Truth: Pasta is not fattening. In fact, a one cup serving contains less than 200 calories with only about 1 gram of fat (egg noodles are only slightly higher with less than 4 grams of fat per cup). Add in high-fiber vegetables, protein-rich lean meat or fish, a small amount of cheese and healthy monounsaturated fats like olive oil and most meals can easily weigh in under 500 calories. For more ideas on how to create wholesome, balanced meals with pasta see our pasta recipes.
Truth: Quite the opposite is true. Pasta is an excellent source of complex carbohydrates, the body’s primary fuel for energy and is an important part of a healthy diet. It also contains several essential nutrients, including iron, folic acid and several B vitamins. Some pasta is also enriched, which means extra vitamins and minerals are added to it, to provide an extra nutritional boost.
Truth: For individuals who have been diagnosed with Celiac disease or an allergy to gluten, gluten-free pasta enables them to enjoy pasta as a regular part of their diet. Individuals who do not have gluten allergies derive no nutritional benefit from eating gluten-free pasta and will find that traditional enriched pastas provide good nutrient value, such as iron, folic acid and B vitamins.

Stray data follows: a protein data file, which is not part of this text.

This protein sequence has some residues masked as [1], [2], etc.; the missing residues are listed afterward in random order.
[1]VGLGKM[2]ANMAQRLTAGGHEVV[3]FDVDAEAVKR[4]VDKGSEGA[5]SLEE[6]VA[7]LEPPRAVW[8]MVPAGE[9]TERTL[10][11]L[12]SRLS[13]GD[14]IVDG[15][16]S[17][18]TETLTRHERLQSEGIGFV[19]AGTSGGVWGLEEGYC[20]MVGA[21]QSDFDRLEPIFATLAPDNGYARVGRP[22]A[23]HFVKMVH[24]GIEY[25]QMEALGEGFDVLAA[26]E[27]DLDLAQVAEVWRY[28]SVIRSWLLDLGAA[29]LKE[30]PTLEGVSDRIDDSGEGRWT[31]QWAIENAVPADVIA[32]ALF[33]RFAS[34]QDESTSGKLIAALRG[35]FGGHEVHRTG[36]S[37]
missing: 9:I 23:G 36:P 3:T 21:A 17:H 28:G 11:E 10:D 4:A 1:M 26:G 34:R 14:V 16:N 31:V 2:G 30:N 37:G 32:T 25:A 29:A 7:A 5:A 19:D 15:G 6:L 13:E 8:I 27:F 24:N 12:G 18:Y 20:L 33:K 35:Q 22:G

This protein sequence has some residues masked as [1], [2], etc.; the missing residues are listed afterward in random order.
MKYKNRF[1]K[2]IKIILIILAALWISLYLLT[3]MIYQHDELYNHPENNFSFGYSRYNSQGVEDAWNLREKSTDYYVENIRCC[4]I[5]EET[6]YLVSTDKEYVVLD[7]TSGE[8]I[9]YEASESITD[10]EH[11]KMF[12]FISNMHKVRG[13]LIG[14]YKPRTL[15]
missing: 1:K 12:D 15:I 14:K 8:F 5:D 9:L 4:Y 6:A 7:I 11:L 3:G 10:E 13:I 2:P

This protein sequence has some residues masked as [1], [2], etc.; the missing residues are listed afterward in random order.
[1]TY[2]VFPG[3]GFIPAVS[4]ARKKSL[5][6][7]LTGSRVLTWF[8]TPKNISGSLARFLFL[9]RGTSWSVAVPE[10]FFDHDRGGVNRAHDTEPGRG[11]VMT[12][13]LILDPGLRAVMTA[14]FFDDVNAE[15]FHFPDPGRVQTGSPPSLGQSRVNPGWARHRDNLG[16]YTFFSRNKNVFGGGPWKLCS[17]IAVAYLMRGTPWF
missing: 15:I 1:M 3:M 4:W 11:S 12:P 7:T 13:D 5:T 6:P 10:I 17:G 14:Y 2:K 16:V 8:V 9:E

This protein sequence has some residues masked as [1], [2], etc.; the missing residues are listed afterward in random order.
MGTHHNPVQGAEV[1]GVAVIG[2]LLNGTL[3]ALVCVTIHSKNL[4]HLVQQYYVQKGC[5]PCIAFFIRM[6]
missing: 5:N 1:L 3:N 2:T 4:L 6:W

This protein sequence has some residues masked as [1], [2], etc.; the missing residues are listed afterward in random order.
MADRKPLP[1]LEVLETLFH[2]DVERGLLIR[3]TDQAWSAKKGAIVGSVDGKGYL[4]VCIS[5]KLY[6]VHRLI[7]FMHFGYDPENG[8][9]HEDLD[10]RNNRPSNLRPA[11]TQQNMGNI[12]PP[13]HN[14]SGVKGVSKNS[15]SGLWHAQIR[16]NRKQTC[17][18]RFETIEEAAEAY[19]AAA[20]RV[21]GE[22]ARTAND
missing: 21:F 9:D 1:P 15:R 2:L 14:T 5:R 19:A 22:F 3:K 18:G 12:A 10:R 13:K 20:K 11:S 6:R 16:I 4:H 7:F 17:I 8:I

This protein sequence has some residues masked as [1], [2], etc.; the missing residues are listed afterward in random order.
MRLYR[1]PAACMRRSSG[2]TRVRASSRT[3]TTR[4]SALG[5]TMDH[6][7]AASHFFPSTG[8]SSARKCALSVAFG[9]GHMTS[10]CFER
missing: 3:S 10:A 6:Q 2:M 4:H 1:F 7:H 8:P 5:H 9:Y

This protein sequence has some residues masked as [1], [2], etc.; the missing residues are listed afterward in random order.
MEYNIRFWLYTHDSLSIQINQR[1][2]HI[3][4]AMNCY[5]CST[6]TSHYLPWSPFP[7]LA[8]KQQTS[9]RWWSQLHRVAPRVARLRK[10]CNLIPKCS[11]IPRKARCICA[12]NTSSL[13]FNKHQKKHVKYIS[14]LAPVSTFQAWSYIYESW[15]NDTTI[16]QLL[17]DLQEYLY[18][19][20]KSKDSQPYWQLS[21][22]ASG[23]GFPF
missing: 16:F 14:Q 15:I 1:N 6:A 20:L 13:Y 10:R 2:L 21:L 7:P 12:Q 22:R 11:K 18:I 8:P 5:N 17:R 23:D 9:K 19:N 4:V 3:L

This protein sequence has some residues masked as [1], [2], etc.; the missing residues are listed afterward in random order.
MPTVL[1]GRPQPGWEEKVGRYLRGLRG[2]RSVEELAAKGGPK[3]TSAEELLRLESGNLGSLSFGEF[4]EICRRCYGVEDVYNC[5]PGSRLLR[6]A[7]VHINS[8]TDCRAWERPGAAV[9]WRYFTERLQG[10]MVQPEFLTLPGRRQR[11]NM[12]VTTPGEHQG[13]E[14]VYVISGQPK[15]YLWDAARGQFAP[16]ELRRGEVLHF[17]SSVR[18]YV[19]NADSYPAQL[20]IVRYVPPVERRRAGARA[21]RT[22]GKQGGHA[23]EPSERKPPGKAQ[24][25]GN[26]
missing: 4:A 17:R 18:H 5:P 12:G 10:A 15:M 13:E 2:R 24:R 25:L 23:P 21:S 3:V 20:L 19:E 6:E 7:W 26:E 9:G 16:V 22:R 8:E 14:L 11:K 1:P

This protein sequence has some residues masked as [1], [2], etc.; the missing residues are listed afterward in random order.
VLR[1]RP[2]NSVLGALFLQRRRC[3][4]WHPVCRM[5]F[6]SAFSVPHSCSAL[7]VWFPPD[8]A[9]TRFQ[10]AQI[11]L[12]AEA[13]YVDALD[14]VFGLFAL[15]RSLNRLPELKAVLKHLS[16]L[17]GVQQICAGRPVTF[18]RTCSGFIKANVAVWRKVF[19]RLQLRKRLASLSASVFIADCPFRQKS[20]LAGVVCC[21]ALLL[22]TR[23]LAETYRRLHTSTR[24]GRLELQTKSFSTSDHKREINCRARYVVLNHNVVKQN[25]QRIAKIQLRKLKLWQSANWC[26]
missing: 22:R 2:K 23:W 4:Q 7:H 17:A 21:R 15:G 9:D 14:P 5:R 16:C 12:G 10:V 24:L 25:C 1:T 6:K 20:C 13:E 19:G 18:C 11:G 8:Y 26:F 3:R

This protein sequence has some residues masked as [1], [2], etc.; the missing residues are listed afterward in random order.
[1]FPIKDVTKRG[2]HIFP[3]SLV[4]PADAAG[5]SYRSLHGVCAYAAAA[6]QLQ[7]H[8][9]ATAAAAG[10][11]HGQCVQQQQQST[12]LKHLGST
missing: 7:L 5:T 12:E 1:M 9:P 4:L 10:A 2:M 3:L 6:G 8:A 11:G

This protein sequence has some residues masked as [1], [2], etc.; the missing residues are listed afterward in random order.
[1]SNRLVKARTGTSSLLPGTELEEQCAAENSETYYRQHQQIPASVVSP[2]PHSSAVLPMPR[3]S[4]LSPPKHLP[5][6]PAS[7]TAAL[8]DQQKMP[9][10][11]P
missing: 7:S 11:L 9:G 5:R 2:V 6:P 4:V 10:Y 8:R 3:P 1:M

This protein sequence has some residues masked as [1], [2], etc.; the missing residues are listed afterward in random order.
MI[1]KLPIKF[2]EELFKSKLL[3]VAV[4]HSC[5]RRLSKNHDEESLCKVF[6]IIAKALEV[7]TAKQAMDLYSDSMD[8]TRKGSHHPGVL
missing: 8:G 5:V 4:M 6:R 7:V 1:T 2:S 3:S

Truth: GMOs (genetically modified organisms) are the result of the process of genetic modification -the selective or deliberate process of changing an organism’s genes – to obtain a nutritional or other trait that could not otherwise be obtained using conventional plant breeding techniques. Pasta is made from wheat. There is no genetically modified wheat or pasta commercially grown or sold in the U.S or Canada. More information about GMO ingredients in foods can be found at GMO Answers.
Truth: Not true. Pasta is a wholesome, low sodium food that can fit right in with your weight loss plan. One cup of cooked pasta contains under 200 calories, in addition to valuable vitamins and minerals. It also fills you up so you don’t feel hungry while trying to lose weight. Pasta has a low Glycemic Index (GI) so it does not cause sugar in the blood to rise quickly. The GI measures how rapidly a carbohydrate triggers a rise in blood sugar – the higher the number, the greater the blood sugar response. Pasta has a GI of approximately 50 to 55, which is considered low. (A high GI would be 70 or greater). A low GI means a slower rate of digestion, which can help with appetite control. What’s more, according to the USDA, carbohydrates like pasta should provide 45% to 65% of your daily calories.